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6 Takeaways from Winston Damarillo’s New Book, Ready or Not

The Filipino technology entrepreneur identifies six disruptive technologies that will shape the future of business
By Entrepreneur Staff |


“Technology is no longer just helping us do the same things better—it’s changing how we do things altogether.”


So says Winston Damarillo in the opening chapter of his newly released book, Ready or Not: The 6 Big Disruptions that Will Change the Way We Do Business, published by Summit Books, a unit of Summit Publishing that also publishes Entrepreneur Philippines.



Damarillo is a Filipino technology entrepreneur who is helping oversee PLDT Inc.'s digital transformation. He was one of the World Economic Forum's Young Global Leaders in 2010 in recognition of his record in putting up technology enterprises in Silicon Valley and the Philippines.


In the book, Damarillo discussed six technological innovations that have impacted the current business landscape and will continue to transform it within the next few years. He also presented several hypothetical scenarios of how each disruption can impact various industries such as fashion, media and healthcare.


“Technology is changing who we are as humans, and part of that is about learning to become more creative and entrepreneurial,” says Damarillo. What does technology hold for the future? Here are six takeaways every entrepreneur can get from Damarillo’s book.





1. E-Commerce: Establishing Digital Relationships

 “In the new online marketplace, the digital relationship with your customer comes before everything else,” says Damarillo. “And most of the time, that means really going to them and meeting them where they are.”


He cites Chinese e-commerce giant Alibaba as an example of what an effective digital relationship looks like. While more than half of the Chinese population is online—of which 80 percent use Alibaba—founder Jack Ma placed physical kiosks in rural areas that don’t have Internet access so that people in remote places can also buy and sell goods on the website.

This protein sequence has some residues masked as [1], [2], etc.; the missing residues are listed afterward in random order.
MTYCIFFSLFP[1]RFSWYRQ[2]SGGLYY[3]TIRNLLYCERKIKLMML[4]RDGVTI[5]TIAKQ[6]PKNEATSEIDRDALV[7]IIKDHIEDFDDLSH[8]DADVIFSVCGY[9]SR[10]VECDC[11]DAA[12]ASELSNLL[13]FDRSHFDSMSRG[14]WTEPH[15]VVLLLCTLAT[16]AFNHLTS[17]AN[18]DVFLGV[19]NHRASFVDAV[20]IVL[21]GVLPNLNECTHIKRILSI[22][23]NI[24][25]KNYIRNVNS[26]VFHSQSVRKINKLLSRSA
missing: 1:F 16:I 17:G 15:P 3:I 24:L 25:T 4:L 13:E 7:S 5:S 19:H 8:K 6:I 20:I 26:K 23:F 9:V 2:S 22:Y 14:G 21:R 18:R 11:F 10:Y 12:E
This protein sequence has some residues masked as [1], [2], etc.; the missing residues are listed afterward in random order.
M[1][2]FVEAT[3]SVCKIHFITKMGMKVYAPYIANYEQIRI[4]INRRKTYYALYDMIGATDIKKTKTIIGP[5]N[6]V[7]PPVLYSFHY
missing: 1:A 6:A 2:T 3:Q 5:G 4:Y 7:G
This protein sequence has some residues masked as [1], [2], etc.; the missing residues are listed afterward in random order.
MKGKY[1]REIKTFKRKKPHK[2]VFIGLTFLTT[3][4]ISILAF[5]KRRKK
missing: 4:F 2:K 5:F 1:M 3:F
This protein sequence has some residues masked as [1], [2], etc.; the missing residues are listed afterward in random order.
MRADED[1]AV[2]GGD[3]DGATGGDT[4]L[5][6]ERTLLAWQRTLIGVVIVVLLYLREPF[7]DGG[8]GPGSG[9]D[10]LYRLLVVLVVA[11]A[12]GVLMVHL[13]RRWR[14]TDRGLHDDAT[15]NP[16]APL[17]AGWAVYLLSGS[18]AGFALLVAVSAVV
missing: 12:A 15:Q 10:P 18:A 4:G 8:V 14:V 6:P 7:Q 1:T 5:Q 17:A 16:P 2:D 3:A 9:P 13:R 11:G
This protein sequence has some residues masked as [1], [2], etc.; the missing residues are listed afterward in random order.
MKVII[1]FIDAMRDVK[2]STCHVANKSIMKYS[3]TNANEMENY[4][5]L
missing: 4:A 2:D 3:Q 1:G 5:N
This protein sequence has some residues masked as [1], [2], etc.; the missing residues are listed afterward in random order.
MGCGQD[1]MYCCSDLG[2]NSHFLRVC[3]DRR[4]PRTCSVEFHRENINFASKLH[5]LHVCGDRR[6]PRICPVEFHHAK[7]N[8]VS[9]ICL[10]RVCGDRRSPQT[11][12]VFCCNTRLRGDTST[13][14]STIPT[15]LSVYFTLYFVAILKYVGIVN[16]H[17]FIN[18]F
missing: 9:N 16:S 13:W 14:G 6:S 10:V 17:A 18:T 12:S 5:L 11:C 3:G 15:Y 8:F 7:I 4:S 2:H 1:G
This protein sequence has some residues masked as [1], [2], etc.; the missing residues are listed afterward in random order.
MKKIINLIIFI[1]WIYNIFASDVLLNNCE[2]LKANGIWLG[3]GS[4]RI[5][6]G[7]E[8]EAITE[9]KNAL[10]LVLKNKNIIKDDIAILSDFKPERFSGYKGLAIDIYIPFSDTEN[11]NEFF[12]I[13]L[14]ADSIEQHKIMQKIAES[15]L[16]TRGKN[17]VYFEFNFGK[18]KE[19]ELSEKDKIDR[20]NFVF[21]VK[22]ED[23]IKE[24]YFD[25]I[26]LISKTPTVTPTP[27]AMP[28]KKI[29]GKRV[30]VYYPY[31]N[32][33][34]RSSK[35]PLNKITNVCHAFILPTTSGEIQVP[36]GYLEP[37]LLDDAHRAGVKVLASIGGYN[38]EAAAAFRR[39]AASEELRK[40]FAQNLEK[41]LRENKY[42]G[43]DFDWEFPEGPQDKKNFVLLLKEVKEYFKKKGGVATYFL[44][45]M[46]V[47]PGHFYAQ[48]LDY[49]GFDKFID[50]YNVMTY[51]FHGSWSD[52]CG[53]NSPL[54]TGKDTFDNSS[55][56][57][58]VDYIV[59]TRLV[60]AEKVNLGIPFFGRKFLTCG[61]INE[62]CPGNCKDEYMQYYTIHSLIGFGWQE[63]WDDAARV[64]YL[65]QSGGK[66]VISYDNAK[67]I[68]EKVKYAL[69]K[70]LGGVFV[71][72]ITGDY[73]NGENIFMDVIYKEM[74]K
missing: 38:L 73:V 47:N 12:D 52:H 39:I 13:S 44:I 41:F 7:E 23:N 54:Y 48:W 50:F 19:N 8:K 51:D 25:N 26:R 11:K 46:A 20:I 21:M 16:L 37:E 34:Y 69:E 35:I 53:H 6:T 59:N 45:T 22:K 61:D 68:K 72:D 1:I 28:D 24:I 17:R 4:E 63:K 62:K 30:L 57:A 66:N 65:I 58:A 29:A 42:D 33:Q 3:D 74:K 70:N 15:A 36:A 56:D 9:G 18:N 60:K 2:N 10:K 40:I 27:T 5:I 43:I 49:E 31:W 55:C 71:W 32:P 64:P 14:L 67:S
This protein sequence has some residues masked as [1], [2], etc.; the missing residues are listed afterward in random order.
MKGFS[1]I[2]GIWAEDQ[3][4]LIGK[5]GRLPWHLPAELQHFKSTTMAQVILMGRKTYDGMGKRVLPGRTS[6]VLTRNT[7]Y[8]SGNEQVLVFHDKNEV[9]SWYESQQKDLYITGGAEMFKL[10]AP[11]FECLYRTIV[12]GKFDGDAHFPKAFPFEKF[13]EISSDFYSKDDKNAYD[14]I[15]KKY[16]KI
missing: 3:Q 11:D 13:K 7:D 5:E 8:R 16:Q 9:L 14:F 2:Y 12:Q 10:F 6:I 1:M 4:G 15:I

All e-commerce websites promote this sense of inclusion, as demonstrated by how more and more small businesses are reaching wider audiences by making their products available online. Using these platforms to your advantage will make sure that establishing and maintaining relationships with customers is as easy as a click of a button.




2. Big Data: Making Your Business Strategic

“Data is the core asset of the digital economy,” says Damarillo. By data, he means every bit of Internet activity connected to a user, from tweets to likes to browsing activity. Extracting this data and making sense of it forms the foundation of what makes e-commerce, online marketing and digital media much more powerful than their physical counterparts.


Big data and data analytics are simply much more complex forms of surveying and understanding your market. Taking advantage of big data allows your business to reach exactly the type of customers you want instead of entertaining several only to appease a select few.



3. Open-Source Software: Taking Advantage of What’s Out There

Many of today’s most popular and powerful software have their underlying structure accessible in the Internet for free. No, this isn’t a piracy issue—this is part of the open-source movement that has led to the creation of software such as Firefox and Wordpress, which have overtaken their non-open counterparts in Internet Explorer and Geocities respectively.